First Solar is dedicated to social responsibility and protecting the environment. Not only does its core business activity involve providing clean, renewable energy from solar power, but it also states that it’s committed to sustainable PV manufacturing, responsible construction practices, and minimising the environmental impacts of all its products across their lifecycle.
First Solar has a track record of not only meeting but also beating benchmarks, whether they relate to recycling, supply chain transparency, water footprints, or the health and safety of employees and community stakeholders.
Renewables currently rely heavily on subsidy and tax support from governments, and while those taps will at some point be turned off, 2022 has been a year when US government support for green energy has scaled up, rather than retreated.
This has helped FSLR stock to break though price resistance levels and post 10-year highs. Momentum is pointing to the upside, which makes First Solar one of the best socially responsible stocks to buy now.
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Kimberly-Clark Corp (KMB)
This may not be a company you immediately associate with being socially responsible. Kimberly-Clark started life as a paper company more than 150 years ago. Today, it is known for producing disposable products used by one quarter of the world’s population on a daily basis. Its brands are sold across more than 175 countries, and it reported a healthy $18.5bn in sales for 2018. For a long time now, however, it has been striving to meet a broad range of ESG criteria.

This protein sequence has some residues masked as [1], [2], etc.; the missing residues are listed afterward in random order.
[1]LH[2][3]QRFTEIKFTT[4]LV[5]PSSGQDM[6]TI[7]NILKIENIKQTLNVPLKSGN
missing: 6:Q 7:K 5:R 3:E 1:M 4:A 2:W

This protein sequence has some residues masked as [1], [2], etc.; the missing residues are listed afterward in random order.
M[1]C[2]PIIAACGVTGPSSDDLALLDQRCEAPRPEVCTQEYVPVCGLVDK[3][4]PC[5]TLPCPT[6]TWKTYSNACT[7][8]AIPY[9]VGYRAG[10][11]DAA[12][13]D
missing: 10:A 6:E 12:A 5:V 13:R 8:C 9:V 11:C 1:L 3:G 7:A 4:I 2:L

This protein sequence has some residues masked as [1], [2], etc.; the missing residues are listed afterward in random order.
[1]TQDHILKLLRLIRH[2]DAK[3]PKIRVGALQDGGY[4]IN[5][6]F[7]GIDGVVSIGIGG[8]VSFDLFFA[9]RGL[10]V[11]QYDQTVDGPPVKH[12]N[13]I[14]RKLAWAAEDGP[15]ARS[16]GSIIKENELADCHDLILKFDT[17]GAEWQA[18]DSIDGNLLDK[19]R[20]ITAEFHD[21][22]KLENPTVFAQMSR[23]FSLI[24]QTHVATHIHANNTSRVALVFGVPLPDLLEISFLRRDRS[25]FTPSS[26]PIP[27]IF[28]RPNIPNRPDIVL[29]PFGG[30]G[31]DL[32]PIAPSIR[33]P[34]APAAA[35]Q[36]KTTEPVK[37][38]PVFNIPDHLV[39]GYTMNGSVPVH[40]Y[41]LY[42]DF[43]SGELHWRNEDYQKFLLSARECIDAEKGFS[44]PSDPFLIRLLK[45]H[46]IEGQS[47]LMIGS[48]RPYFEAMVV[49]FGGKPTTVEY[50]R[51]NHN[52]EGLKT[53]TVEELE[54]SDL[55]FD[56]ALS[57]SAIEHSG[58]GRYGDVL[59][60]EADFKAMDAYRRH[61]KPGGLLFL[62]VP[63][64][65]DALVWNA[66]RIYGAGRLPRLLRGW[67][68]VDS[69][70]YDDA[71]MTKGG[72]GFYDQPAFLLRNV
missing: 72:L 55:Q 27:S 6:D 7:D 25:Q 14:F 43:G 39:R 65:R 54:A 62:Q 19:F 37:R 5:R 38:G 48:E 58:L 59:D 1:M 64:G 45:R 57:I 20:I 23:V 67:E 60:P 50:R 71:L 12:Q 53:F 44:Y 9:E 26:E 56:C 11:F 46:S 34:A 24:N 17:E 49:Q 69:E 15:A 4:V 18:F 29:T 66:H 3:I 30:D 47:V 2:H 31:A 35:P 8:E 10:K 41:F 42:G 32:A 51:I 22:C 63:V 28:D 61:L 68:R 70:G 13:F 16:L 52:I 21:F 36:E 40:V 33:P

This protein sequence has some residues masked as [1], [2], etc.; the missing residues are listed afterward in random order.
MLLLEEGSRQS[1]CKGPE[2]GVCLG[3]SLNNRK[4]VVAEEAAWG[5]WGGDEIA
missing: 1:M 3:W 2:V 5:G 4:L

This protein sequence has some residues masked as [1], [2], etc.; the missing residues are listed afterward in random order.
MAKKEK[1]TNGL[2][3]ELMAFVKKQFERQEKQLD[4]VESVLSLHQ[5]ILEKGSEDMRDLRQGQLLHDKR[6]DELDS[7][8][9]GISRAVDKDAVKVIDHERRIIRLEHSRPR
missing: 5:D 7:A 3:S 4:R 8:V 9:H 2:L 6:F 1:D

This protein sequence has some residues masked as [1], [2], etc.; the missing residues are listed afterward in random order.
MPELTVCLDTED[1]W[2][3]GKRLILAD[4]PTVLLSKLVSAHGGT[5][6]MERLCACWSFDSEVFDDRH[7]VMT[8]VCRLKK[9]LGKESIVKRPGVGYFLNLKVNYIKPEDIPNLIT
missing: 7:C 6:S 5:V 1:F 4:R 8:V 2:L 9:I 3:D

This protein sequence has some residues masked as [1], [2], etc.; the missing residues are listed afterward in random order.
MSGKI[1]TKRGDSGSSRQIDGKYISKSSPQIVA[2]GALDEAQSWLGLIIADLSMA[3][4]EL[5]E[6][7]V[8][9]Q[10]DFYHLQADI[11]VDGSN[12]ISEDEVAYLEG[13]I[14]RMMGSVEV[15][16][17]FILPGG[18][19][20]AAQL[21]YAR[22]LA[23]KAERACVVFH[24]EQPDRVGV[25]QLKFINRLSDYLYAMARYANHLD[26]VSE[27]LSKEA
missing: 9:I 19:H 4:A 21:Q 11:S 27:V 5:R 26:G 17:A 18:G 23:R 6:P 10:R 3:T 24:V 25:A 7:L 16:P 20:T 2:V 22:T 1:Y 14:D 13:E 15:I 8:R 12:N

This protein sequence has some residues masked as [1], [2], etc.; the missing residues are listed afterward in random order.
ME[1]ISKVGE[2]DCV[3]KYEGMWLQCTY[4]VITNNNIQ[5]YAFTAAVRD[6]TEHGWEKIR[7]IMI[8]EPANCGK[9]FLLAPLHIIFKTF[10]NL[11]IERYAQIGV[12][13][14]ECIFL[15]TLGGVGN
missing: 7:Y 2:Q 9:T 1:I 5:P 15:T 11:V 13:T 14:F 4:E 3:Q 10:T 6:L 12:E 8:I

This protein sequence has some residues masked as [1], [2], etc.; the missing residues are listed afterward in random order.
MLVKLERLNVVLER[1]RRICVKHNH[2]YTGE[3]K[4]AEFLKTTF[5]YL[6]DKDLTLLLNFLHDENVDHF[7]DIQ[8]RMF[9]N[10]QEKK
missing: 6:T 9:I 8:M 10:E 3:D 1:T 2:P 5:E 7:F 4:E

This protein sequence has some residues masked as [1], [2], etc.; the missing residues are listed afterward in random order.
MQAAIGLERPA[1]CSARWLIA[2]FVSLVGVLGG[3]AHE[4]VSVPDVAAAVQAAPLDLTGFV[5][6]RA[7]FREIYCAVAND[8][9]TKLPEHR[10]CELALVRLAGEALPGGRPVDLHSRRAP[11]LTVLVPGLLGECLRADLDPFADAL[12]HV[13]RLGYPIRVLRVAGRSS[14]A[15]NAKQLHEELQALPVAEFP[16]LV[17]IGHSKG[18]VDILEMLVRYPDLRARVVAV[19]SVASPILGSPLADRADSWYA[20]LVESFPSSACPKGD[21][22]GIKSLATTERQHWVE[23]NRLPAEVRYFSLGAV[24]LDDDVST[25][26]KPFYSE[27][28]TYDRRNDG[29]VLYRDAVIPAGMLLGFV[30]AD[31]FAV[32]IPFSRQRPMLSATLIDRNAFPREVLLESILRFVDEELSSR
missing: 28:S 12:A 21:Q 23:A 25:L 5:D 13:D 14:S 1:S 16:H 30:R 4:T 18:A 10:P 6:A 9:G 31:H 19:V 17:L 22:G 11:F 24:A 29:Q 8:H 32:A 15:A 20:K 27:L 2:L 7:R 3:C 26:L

Kimberly-Clark stock is currently showing a dividend yield of 3.08%, with a 52-week high of 143.50 and a 52-week low of 103.01. Traded on the New York Stock Exchange under the ticker KMB, Kimberly-Clark stocks can be traded via most brokers, including Hargreaves Lansdown and eToro.
Kimberly-Clark company does well on a number of ESG criteria, reporting that 95% of its manufacturing waste is diverted from landfills, and it develops programs to increase energy efficiency and seek lower-carbon solutions. It runs global social programs aimed at empowering women and girls, helping children thrive, and providing access to sanitation for people in need around the globe.
The sector that Kimberly-Clark operates in might not be an eco-trailblazer, but the firm is leading the initiative to make operations more ethical. The commitment resulted in the Ethisphere Institute confirming in 2022 that it is one of the world’s most ethical companies.
Not all the stocks in an ethical portfolio need to be involved in the introduction of ground-breaking new technology. Investing in Kimberly-Clark is much more a case of buying into a firm doing the best it can in a tough environment.
The relatively subdued share price also opens the door to financial returns. The current dividend yield is an attractive 4.09%, which puts KMB firmly into the group of high-yield stocks. It is also matched by a P/E ratio of only 18.3, which is lower than the 19.9 average for the S&P 500 index, pointing to KMB being an undervalued blue-chip stock with solid credentials and a commitment to more ethical business practices.
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Hewlett Packard Enterprise (HPE)
This is another company that may well surprise you when you look at its CSR reports. Hewlett Packard Enterprise is doing a great deal to meet ESG criteria and is doing well as a publicly traded company. (Note that with the ticker symbol HPE, Hewlett Packard Enterprise is not to be confused with HPQ, a separate publicly traded company that split off from Hewlett Packard Enterprise in 2015.)